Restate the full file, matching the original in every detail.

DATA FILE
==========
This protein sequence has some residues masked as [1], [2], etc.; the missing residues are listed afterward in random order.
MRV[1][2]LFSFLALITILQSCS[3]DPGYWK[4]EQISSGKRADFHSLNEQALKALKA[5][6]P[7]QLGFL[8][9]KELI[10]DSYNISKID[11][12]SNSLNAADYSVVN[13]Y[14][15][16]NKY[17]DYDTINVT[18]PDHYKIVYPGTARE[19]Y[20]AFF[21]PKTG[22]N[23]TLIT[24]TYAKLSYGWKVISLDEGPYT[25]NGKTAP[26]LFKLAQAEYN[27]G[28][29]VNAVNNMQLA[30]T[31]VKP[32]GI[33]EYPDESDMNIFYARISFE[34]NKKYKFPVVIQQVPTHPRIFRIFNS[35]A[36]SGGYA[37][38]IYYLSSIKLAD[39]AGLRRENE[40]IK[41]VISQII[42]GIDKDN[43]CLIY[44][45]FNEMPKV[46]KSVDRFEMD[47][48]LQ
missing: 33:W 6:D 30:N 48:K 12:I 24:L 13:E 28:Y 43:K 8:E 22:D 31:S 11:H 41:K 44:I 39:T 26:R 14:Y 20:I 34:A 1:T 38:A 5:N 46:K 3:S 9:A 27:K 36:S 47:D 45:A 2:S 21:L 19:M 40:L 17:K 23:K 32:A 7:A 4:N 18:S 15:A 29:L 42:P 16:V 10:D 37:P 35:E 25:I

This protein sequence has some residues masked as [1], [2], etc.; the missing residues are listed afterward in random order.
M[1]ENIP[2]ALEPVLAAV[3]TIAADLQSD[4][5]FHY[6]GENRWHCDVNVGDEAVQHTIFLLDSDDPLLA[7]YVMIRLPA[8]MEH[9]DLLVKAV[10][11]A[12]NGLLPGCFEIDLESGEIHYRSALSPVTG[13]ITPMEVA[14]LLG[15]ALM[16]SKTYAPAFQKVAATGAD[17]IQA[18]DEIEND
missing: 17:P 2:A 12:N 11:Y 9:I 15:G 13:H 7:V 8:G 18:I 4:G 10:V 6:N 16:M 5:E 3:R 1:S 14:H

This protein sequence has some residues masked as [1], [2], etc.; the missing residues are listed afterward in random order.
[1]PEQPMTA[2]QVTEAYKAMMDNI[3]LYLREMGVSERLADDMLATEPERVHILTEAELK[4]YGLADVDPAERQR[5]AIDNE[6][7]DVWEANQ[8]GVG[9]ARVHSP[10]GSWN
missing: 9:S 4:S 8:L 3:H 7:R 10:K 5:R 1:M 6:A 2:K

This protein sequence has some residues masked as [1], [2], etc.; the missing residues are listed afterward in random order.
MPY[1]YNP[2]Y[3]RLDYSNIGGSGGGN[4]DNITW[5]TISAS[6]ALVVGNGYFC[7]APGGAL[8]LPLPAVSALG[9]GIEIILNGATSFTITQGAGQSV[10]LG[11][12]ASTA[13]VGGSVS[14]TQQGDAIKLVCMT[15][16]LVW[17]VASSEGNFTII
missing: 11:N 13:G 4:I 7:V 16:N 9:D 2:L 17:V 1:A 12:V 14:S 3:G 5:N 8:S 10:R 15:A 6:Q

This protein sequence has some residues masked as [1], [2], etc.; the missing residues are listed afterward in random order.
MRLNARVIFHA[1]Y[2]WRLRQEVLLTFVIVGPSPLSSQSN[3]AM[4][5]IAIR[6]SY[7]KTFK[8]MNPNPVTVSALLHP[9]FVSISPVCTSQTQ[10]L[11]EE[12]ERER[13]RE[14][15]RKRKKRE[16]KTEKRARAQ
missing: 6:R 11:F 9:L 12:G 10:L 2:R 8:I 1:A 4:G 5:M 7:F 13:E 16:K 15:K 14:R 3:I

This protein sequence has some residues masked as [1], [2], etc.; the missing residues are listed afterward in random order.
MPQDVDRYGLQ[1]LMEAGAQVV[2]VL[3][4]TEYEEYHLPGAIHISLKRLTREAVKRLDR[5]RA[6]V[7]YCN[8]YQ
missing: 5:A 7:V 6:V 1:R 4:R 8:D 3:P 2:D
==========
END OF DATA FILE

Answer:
This protein sequence has some residues masked as [1], [2], etc.; the missing residues are listed afterward in random order.
MRV[1][2]LFSFLALITILQSCS[3]DPGYWK[4]EQISSGKRADFHSLNEQALKALKA[5][6]P[7]QLGFL[8][9]KELI[10]DSYNISKID[11][12]SNSLNAADYSVVN[13]Y[14][15][16]NKY[17]DYDTINVT[18]PDHYKIVYPGTARE[19]Y[20]AFF[21]PKTG[22]N[23]TLIT[24]TYAKLSYGWKVISLDEGPYT[25]NGKTAP[26]LFKLAQAEYN[27]G[28][29]VNAVNNMQLA[30]T[31]VKP[32]GI[33]EYPDESDMNIFYARISFE[34]NKKYKFPVVIQQVPTHPRIFRIFNS[35]A[36]SGGYA[37][38]IYYLSSIKLAD[39]AGLRRENE[40]IK[41]VISQII[42]GIDKDN[43]CLIY[44][45]FNEMPKV[46]KSVDRFEMD[47][48]LQ
missing: 33:W 6:D 30:N 48:K 12:I 24:L 13:E 28:Y 43:K 8:E 22:D 31:S 11:H 41:K 44:I 39:T 26:R 14:Y 20:I 34:A 1:T 38:A 5:N 46:K 3:S 9:A 27:K 36:S 47:D 45:A 2:S 21:L 19:M 40:L 17:K 23:K 32:A 7:A 4:N 18:S 15:A 29:L 42:P 16:V 10:D 37:P 35:E 25:I

This protein sequence has some residues masked as [1], [2], etc.; the missing residues are listed afterward in random order.
M[1]ENIP[2]ALEPVLAAV[3]TIAADLQSD[4][5]FHY[6]GENRWHCDVNVGDEAVQHTIFLLDSDDPLLA[7]YVMIRLPA[8]MEH[9]DLLVKAV[10][11]A[12]NGLLPGCFEIDLESGEIHYRSALSPVTG[13]ITPMEVA[14]LLG[15]ALM[16]SKTYAPAFQKVAATGAD[17]IQA[18]DEIEND
missing: 17:P 2:A 12:N 11:Y 9:I 15:G 13:H 7:V 8:G 18:I 4:G 10:V 6:N 16:M 5:E 3:R 1:S 14:H

This protein sequence has some residues masked as [1], [2], etc.; the missing residues are listed afterward in random order.
[1]PEQPMTA[2]QVTEAYKAMMDNI[3]LYLREMGVSERLADDMLATEPERVHILTEAELK[4]YGLADVDPAERQR[5]AIDNE[6][7]DVWEANQ[8]GVG[9]ARVHSP[10]GSWN
missing: 9:S 4:S 8:L 3:H 7:R 10:K 5:R 1:M 6:A 2:K

This protein sequence has some residues masked as [1], [2], etc.; the missing residues are listed afterward in random order.
MPY[1]YNP[2]Y[3]RLDYSNIGGSGGGN[4]DNITW[5]TISAS[6]ALVVGNGYFC[7]APGGAL[8]LPLPAVSALG[9]GIEIILNGATSFTITQGAGQSV[10]LG[11][12]ASTA[13]VGGSVS[14]TQQGDAIKLVCMT[15][16]LVW[17]VASSEGNFTII
missing: 11:N 13:G 4:I 7:V 16:N 9:D 2:L 17:V 1:A 12:V 14:S 3:G 5:N 8:S 10:R 15:A 6:Q

This protein sequence has some residues masked as [1], [2], etc.; the missing residues are listed afterward in random order.
MRLNARVIFHA[1]Y[2]WRLRQEVLLTFVIVGPSPLSSQSN[3]AM[4][5]IAIR[6]SY[7]KTFK[8]MNPNPVTVSALLHP[9]FVSISPVCTSQTQ[10]L[11]EE[12]ERER[13]RE[14][15]RKRKKRE[16]KTEKRARAQ
missing: 6:R 11:F 9:L 12:G 10:L 2:R 8:I 1:A 4:G 5:M 7:F 13:E 16:K 15:K 14:R 3:I

This protein sequence has some residues masked as [1], [2], etc.; the missing residues are listed afterward in random order.
MPQDVDRYGLQ[1]LMEAGAQVV[2]VL[3][4]TEYEEYHLPGAIHISLKRLTREAVKRLDR[5]RA[6]V[7]YCN[8]YQ
missing: 5:A 7:V 6:V 1:R 4:R 8:D 3:P 2:D